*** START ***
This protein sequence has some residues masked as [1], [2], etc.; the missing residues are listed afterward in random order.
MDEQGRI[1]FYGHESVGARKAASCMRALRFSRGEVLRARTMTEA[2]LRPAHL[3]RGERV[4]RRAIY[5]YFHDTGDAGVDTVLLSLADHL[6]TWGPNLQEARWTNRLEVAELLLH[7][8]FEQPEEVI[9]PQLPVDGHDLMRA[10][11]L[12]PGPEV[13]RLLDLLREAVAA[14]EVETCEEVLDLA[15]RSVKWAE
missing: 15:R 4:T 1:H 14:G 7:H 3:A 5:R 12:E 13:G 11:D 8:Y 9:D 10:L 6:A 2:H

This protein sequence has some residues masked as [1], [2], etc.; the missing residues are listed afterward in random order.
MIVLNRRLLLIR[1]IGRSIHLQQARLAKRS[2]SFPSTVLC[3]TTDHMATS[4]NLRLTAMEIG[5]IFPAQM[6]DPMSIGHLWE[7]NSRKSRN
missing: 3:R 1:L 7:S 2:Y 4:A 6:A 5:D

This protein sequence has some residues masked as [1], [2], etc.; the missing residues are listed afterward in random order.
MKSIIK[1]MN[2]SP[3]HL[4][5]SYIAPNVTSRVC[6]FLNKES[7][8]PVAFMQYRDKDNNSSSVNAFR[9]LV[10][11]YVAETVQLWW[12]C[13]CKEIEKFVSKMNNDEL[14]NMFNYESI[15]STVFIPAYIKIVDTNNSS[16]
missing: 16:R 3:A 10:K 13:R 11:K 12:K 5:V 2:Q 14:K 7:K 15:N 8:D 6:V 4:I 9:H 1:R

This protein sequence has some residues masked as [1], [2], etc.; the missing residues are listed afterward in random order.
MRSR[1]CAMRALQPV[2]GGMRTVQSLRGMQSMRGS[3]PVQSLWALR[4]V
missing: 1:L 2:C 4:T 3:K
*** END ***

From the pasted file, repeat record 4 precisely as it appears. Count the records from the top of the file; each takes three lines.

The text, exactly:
This protein sequence has some residues masked as [1], [2], etc.; the missing residues are listed afterward in random order.
MRSR[1]CAMRALQPV[2]GGMRTVQSLRGMQSMRGS[3]PVQSLWALR[4]V
missing: 1:L 2:C 4:T 3:K